When introducing such a rich and detailed world along with an intricate story woven throughout, there’s always a danger that a show may lose its footing and get bogged down with unnecessary distractions as it progresses. Does Altered Carbon lose its footing and fall from Head in the Clouds to its demise? No, it carefully balances along the edge, does a backflip, and shows other cyberpunk stories how it’s done.
The premise of living forever and how humanity would evolve (or devolve) under those conditions is explored at length in Altered Carbon, and it brings the series to some appropriately disturbing places
The concept of the cortical stack at the center of Altered Carbon is relatively straightforward. However, the exploration of it is anything but simple, and it raises difficult moral, ethical, and societal questions about how humans would adapt to such technology. The cortical stack has allowed for humanity to spread out well beyond our solar system to what have become known as the Settled Worlds. The human mind, which is encoded in Digital Human Freight (DHF), can be transmitted, or “needlecast,” almost instantaneously across the stars to any remote body. It allows for humans to overcome vast distances and see the universe across multiple lifetimes.
While that is significant, the more direct ramification of the stack technology is the ability for humans to effectively live forever. If your sleeve gets too old or sick to continue functioning, you can transfer your DHF into a new stack in a new sleeve. Or if you’re rich enough, you can clone your birth sleeve and repeat the process over and over again. If you don’t like your birth sleeve, you can purchase a more attractive sleeve to wear. You can easily live as a woman or as a man. Or you can experience life as a child again. The possibilities are only limited by the imagination.
“The first thing you’ll learn is that nothing is what it seems. Ignore your assumptions. Don’t trust anything. What you see, what you hear, what people tell you, what you think you remember. Let experience wash over you. Absorb it like a sponge. Expect nothing. Only then can you be prepared for anything. Your body is not who you are. You shed it like a snake sheds its skin. Leave it, forgotten, behind you.”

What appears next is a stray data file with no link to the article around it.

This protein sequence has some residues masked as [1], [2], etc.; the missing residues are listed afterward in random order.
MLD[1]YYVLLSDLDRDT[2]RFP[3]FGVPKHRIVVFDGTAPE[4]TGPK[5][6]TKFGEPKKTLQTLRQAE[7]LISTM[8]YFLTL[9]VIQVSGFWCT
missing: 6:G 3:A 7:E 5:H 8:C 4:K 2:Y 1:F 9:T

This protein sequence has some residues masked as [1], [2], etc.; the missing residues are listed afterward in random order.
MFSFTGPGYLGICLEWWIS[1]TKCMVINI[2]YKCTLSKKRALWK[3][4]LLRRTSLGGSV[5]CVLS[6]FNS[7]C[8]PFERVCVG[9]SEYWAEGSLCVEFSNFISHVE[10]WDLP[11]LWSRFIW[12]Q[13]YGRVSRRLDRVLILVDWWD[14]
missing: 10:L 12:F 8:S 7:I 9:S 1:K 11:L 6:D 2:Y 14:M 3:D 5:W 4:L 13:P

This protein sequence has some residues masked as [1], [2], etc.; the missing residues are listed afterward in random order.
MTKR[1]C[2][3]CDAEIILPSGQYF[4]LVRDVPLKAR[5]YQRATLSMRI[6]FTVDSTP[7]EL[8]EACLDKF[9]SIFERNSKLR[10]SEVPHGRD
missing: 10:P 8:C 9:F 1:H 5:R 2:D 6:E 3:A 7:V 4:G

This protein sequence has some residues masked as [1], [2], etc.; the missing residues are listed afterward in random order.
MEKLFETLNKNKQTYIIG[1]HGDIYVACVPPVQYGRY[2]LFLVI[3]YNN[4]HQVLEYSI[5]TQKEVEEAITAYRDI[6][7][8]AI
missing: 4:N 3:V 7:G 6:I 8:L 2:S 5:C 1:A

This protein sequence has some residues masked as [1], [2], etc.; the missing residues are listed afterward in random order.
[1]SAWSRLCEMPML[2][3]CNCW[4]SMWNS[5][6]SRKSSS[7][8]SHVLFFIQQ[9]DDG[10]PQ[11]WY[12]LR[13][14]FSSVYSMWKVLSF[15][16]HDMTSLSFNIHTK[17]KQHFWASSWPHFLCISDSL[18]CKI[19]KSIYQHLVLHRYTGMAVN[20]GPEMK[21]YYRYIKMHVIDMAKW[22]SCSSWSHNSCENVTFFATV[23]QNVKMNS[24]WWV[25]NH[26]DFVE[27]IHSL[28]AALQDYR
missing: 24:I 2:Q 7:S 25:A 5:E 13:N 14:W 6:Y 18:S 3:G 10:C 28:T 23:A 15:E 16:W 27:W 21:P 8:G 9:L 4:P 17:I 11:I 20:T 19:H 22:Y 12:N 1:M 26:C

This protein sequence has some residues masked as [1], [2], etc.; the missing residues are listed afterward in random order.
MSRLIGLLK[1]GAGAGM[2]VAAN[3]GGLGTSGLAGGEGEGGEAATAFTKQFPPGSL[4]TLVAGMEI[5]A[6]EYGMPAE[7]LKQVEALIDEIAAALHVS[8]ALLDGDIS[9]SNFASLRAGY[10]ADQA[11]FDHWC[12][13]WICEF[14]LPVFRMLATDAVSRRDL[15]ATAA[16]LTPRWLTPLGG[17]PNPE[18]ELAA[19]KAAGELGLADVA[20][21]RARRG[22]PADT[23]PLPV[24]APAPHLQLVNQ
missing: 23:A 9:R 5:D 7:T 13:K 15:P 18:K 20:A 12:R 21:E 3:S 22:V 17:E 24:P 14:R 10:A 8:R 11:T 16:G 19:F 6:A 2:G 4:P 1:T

‒ Quellcrist Falconer
Altered Carbon explores stack technology in two main ways. It does it through worldbuilding or by directly showing viewers the various uses of the technology through its characters. Early on, the show introduces a class of wealthy elite called Meths, who are named after Methuselah in the Hebrew Bible. Many of these elite have lived for hundreds of years and are no longer satisfied with normal human experiences. They crave newer and increasingly twisted experiences to quell their boredom. They prey on the less fortunate members of society. Meths have such immense wealth and influence over government officials that they effectively have unlimited power.
While the modern world is quite far removed from such an extreme situation, it isn’t as big of a stretch as it may seem at first glance. In the modern United States of America, groups of wealthy individuals on both sides of the political spectrum have enormous influence over elected officials. They may not directly pay for votes but they’re involved with powerful lobby groups that have millions of dollars at their disposal. They place political pressure on elected officials and attempt to get favorable legislation passed to advance their personal agendas. Altered Carbon takes this concept and injects the ability for these individuals to live forever. What would society look like after hundreds of years of the same people being able to repeat this process for their own personal gain? This is only one of many examples the show explores.